"An oil finish," says Danko, who sells only his own original pieces, "is nice but a lot of work. For a nice sheen you need to sandpaper the wood down with 400-600 grit paper and then apply the oil finish."

Danko also likes to use a lacquer polish on some of his pieces because it's clear, similar to polyurethane, and is as close to the wood's natural color as possible. "It allows you to see into the wood, instead of covering it up with a stain of some sort, which ruins wood's natural beauty."

And if you use wax, Danko recommends a light brushing of turpentine or alcohol when the wax starts to build up. Then wipe off and rewax, says Danko.

To refinish wood, Leiby of Kenny's uses a paint and varnish remover to strip the wood down. He lifts this off with a putty knife and then washes the surface off with a lacquer thinner. (Lacquer dries fast due to its high evaporation level.) Next Leiby sandpapers the wood, restains or redyes it, lacquers it and finally rubs it down with oil and fine sandpaper or steel wool. l

"The thing to remember," says Leiby "is not to mix wax and oil. Whatever your preference is, stick with it. The two are not compatible."

For everyday care, Leiby advises dusting with a clean or damp -- "not wet" -- cloth. Dust picks up easily from a lemon-oiled surface. "The problem with a wet cloth," says Leiby, "is not that water gets under any breaks there might be in the finish. The finish then loosens and lifts up the grain." To clean a wood surface, Leiby suggests a mild soap and damp cloth.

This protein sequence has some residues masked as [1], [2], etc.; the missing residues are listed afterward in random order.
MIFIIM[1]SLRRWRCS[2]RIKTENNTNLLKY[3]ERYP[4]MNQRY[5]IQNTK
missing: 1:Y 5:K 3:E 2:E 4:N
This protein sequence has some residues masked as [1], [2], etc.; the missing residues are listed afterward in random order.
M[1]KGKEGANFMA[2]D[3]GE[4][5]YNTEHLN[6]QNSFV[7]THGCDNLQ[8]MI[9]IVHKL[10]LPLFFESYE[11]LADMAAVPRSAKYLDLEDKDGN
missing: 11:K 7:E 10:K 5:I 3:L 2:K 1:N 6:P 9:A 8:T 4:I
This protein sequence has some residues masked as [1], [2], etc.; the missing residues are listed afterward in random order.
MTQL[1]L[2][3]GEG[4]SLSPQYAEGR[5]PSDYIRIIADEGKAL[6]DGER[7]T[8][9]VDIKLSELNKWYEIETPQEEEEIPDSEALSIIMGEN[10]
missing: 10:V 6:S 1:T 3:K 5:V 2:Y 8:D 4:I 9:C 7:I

According to the Hardwood Institute's brochure, hardwood furniture should be dusted often, using a clean, soft, lint-free cloth. "Turn the cloth frequently and work with the grain of the wood. Wiping across the grain can cause tiny scratches." The brochure points out that there is grit in dust that behaves like an abrasive if allowed to accumulate on fine hardward finishes.

Tips for caring for hardwood:

1. Remove spills at once, using a blotting rather than a wiping motion.

2. Make sure that protective vinyl or rubber pads have a felt or fabric base.

3. Don't put furniture in front of a heating or cooling outlet.

4. Keep hardwood furniture out of direct sunlight -- even the toughest finish, says the brochure, can't prevent hardwood from fading if it's exposed to direct sunlight for extended periods every day.

5. Beware of silicones, which are contained in many of the "wax-as-you-dust" products on the market. "Silicones," says the brochure, "are used to increase the shine and bring out the luster of the finish. If they penetrate the finish, however, and get into the wood, the possibility of a successful refinishing is highly unlikely. The silicones interfere with the adhesive qualities of any new finish being applied."

6. For scratches or cigarette burns that have not penetrated too deeply into the finish, fill in with the same color shoe polish, iodine, wax stick or concealing wax.

7. White ring marks can be removed with a damp cloth. Brush the cloth over the marks using quick back-and-forth strokes, never allowing it to stop too long on the furniture since this can damage the finish. A paste made of cigar ashes and drops of oil can also be effective in removing the marks.